Pump manufacturers strongly recommend that you do not send your pump through the X-ray scanner (the belt for hand luggage). This does not apply to the full-body (walk through) scanners which provide very low doses of radiation. This is allowed.

Pump failures do occur. In 9 years of pumping I have had two catastrophic failures (i.e. ones that resulted in no insulin delivery), including a motor error on a Medtronic pump. Also a couple of non-fatal errors that required pump replacement. Just back from vacation and my Animas Vibe died spectacularly on the flight home (NO DELIVERY - CALL SERVICE - RERMOVE BATTERY TO SILENCE ALARM) accompanied by wailing alarm plus vibration). The replacement that Animas sent out was faulty from the get-go and wouldn’t work at all).

I suspect the OPs motor failure was not the responsibility of TSA.




I just checked and this is incorrect! Both Animas and Medtronic recommend that you do not take your pump through the body scanner (the magnetic metal detector is OK). The consensus of comments online seems to be that the doses of X-rays from the baggage scanner is high and likely to cause problems. With the body scanners it is more a case that the pump manufacturers are being cautious as they have not carried out the appropriate tests.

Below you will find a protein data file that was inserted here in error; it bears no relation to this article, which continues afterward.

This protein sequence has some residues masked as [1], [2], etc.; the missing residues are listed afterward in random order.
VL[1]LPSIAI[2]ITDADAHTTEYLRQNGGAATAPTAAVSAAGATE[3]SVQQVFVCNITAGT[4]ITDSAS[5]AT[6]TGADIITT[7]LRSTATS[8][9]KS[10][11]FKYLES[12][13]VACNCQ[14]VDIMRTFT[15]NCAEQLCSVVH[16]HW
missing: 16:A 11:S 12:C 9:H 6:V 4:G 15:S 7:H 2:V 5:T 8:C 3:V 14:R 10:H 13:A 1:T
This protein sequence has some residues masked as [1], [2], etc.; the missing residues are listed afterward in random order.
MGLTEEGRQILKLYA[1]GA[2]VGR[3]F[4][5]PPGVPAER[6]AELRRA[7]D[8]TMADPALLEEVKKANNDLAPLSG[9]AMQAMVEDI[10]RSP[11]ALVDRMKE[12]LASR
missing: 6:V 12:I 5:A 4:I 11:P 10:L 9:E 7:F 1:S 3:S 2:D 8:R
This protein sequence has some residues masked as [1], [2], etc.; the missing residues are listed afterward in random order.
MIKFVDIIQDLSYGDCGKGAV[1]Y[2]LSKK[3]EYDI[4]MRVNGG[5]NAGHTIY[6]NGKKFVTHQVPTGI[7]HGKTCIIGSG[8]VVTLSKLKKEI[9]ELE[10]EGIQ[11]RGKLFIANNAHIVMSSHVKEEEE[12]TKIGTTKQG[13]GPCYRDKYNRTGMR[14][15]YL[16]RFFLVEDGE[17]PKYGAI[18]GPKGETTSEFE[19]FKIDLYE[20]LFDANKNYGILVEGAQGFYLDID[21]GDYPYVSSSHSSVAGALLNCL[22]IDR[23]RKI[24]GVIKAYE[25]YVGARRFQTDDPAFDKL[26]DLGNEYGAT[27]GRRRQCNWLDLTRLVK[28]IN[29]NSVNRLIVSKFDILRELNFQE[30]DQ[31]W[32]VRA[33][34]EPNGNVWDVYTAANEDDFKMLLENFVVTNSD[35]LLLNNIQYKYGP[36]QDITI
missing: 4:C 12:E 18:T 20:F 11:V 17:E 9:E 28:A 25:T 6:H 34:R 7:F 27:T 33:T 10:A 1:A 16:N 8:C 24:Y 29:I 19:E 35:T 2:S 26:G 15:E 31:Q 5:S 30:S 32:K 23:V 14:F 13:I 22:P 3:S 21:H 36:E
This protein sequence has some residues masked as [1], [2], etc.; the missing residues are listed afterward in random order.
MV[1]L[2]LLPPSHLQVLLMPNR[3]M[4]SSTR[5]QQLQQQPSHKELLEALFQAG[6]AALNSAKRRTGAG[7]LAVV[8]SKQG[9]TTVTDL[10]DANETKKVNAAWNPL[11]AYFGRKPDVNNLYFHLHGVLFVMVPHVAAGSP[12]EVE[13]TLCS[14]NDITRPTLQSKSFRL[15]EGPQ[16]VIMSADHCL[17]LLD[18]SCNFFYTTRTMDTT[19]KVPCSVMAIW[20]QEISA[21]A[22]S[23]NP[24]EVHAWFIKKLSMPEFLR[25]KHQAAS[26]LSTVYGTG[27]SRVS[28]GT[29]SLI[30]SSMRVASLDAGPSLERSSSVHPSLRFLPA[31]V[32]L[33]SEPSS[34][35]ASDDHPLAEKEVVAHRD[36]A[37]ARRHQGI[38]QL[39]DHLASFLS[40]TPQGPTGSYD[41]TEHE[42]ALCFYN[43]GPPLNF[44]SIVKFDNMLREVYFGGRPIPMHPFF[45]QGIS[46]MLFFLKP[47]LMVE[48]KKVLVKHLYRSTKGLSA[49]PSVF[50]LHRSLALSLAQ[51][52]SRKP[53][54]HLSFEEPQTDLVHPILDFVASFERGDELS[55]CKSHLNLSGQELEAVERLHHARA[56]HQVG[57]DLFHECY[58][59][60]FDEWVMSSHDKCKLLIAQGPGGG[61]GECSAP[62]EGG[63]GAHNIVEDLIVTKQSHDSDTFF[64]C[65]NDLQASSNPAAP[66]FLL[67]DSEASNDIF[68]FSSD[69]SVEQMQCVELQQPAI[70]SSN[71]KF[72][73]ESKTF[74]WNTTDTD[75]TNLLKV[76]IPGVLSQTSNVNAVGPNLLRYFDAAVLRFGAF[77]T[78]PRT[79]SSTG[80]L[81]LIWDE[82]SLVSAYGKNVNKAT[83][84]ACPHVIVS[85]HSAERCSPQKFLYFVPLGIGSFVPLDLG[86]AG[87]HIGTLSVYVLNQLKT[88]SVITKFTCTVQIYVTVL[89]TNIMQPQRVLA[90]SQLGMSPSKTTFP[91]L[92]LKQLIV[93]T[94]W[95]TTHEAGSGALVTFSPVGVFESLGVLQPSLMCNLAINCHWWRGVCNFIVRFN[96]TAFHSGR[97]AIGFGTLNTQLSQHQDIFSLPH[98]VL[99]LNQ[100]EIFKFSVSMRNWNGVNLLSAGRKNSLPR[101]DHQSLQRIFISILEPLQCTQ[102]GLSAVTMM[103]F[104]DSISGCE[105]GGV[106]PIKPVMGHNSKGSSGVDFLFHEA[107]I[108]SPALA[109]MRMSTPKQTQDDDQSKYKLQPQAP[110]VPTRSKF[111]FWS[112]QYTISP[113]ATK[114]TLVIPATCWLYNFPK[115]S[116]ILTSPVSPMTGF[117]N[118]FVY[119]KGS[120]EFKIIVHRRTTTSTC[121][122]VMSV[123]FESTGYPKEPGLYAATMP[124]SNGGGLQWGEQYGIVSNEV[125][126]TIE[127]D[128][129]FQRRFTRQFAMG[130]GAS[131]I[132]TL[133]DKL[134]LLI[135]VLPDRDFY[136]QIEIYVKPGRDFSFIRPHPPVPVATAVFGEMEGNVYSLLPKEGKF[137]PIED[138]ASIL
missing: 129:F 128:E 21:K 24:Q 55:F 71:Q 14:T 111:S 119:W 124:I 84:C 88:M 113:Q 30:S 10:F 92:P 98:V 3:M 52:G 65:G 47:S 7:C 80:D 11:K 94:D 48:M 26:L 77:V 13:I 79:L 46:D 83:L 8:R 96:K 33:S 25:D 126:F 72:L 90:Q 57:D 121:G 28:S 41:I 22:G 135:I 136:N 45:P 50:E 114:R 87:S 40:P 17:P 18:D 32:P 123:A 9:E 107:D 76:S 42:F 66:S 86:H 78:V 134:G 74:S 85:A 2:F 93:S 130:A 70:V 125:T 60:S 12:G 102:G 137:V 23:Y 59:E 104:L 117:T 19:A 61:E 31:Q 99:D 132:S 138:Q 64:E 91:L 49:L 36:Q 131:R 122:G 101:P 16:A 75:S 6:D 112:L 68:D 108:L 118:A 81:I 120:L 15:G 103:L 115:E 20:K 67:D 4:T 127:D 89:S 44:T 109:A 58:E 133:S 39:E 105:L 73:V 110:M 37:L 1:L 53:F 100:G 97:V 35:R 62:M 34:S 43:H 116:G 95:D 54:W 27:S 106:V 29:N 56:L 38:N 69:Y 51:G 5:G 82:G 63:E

I have taken my pump many times through the body scanner as it ALWAYS sets off the metal detector alarm. I don’t know if this is connected with the recent failure - I suspect not but will never know.

BTW if you think TSA in the USA is bad you should try Paris Orly!!! Took my about 20-30 mins to get through even though I was willing to walk through the body scanner. AND I speak reasonable French (none of the security spoke ANY English at all - I would hate to try it as a non-French speaker). Personally, given the choice in future I would still walk through the scanner as the alternative would likely be not to be allowed on the flight.


Recently I met with a Medtronics rep and asked her why we’re told not to take a pump go through the full body scanners (FBS). Her answer was that Medtronics has not fully tested that scenario yet and out of an abundance of caution recommends avoiding the scanner and the conveyor belt x-ray machine.

My physics background makes me wonder if there is a real danger in the FBS due to the oscillating electromagnetic fields it relies on for operation, they emit millimeter length EM waves. An oscillating field will create a small current flow in electronics which may cause the motor to move, jam or malfunction in some other manner. I’d be surprised if the current is large enough to damage the electronics but it’s not entirely impossible.

I personally am not willing to risk a pump malfunction on a trip just to avoid an airport pat-down, especially if I get a cigarette when it’s over. :slight_smile:


TSlim sets off metal detector?